DeSclafani has made significant gains with his slider this season. He has thrown it more than any other pitch, and it’s easy to understand why. DeSclafani has held hitters to a .200 average and .262 slugging percentage with his slider. He has surrendered just two extra-base hits—a homer and a double—with the pitch, getting a 15.6% whiff rate.
DeSclafani has been able to use the pitch to his advantage against both lefties and righties, as we see in the strikeouts of Freddie Freeman and Jonathan Lucroy above.
There’s something about the pitch to Lucroy, however, that could portend trouble in the future. He has lived out of the strike zone with the pitch, evidenced by this zone profile.
That’s all well and good with two strikes or when he’s ahead in the count, but this is something that could ultimately come back to trip him up. As good as DeSclafani has been this season, he’s not going to overwhelm most hitters with stuff. If the slider is purely a chase pitch for him—and that’s what it has been this season—hitters are going to have an easier time laying off it going forward. That will force him back to his other offerings, which simply aren’t as good as his slider.
Whether or not DeSclafani has a new home by Aug. 1, he should have a home in most fantasy leagues, certainly those with at least 12 teams. Even if he has pitched a bit over his head in his first eight starts of the season, he has shown us enough in his brief major league career to trust him as a backend option in those formats.
Pitchers to Watch This Week
Drew Pomeranz, Red Sox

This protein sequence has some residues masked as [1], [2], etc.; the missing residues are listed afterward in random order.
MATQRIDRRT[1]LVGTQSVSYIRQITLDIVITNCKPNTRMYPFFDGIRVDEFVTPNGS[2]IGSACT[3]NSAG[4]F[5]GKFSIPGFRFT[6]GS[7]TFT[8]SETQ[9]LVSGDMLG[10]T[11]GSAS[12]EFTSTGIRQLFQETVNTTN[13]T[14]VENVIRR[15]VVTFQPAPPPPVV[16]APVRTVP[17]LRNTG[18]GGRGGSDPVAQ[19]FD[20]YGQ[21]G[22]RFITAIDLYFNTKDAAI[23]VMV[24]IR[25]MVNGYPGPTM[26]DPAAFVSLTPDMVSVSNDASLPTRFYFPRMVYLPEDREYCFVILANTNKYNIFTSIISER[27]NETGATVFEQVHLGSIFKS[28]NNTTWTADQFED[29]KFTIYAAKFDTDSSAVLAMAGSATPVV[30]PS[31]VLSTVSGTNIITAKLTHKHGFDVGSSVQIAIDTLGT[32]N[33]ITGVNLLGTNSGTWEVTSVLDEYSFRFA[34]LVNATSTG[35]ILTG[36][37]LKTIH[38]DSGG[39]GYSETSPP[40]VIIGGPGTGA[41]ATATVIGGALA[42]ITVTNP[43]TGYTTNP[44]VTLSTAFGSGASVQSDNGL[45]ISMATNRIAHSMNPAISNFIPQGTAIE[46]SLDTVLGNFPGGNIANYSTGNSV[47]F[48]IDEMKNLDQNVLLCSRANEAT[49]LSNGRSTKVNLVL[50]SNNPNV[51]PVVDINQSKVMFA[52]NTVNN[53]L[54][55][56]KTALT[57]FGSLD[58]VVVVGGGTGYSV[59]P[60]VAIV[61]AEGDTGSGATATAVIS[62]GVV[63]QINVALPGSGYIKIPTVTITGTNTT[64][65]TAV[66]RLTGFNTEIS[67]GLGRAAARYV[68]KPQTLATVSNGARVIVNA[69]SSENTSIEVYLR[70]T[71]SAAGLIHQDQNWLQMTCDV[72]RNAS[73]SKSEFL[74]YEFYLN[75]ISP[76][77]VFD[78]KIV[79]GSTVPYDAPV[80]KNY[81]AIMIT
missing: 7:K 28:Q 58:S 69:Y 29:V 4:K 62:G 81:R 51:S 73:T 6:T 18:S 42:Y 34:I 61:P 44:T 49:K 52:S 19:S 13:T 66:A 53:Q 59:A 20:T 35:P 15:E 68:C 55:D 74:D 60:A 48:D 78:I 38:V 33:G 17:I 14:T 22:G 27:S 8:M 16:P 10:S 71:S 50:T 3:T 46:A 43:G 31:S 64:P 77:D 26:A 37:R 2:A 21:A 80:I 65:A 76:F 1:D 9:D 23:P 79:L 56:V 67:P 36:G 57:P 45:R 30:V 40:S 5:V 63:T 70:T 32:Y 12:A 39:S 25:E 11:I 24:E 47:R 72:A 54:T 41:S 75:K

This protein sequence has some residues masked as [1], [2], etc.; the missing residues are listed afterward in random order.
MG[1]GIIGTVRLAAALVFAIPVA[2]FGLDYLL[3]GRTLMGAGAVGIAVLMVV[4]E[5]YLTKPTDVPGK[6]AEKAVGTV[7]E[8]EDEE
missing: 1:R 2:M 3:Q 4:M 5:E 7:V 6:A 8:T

Acquired from the Padres earlier this month, Pomeranz made his first start for the Red Sox last week against the Giants, a team he had already faced three times with San Diego this season. San Francisco roughed him up for five runs on eight hits and two walks in three innings, making his first start in Boston one to forget. The Red Sox gave up a lot to get Pomeranz, so the lefty will be watched closely the rest of the season. He has already thrown about 20 more innings this season than he previously had in any of his four major league seasons. Pomeranz is scheduled for two starts this week, drawing the Tigers on Monday and Angels on Saturday.
Aaron Sanchez, Blue Jays
Sanchez was excellent yet again in his last start, holding the Diamondbacks to one run on six hits in seven innings, striking out five and walking none en route to his 10th win over the season. Over his last six outings, he has a 1.80 ERA, 1.05 WHIP and 25 strikeouts in 40 innings. Sanchez hasn’t exactly beaten up on weak offenses, either, facing the Orioles, Rockies, Royals and Tigers in that stretch and making starts at Camden Yards and Coors Field. There’s no more talk in Toronto of sending him to the bullpen, which is music to the ears of his fantasy owners. Sanchez will next take the ball on Monday against the Padres and will get a second start this week, facing the Orioles on Sunday.
Kyle Hendricks, Cubs
Here’s the ERA leaderboard in the majors at the start of the last week of July:
Clayton Kershaw, 1.79
Madison Bumgarner, 2.14
Kyle Hendricks, 2.27
Hendricks has been nothing short of phenomenal for the Cubs this season and arguably the most consistent pitcher in a rotation that sent Jake Arrieta and Jon Lester to the All-Star Game. Hendricks hasn’t surrendered an earned run in his last 22 1/3 innings and has allowed just three in his last 37 1/3 frames. He snuck up on some fantasy owners this season, but that will not be the case when he enters his age-27 season in 2017. Hendricks will have an opportunity to extend his scoreless innings streak against the White Sox on Tuesday. He’s also scheduled for a start against the Mariners over the weekend.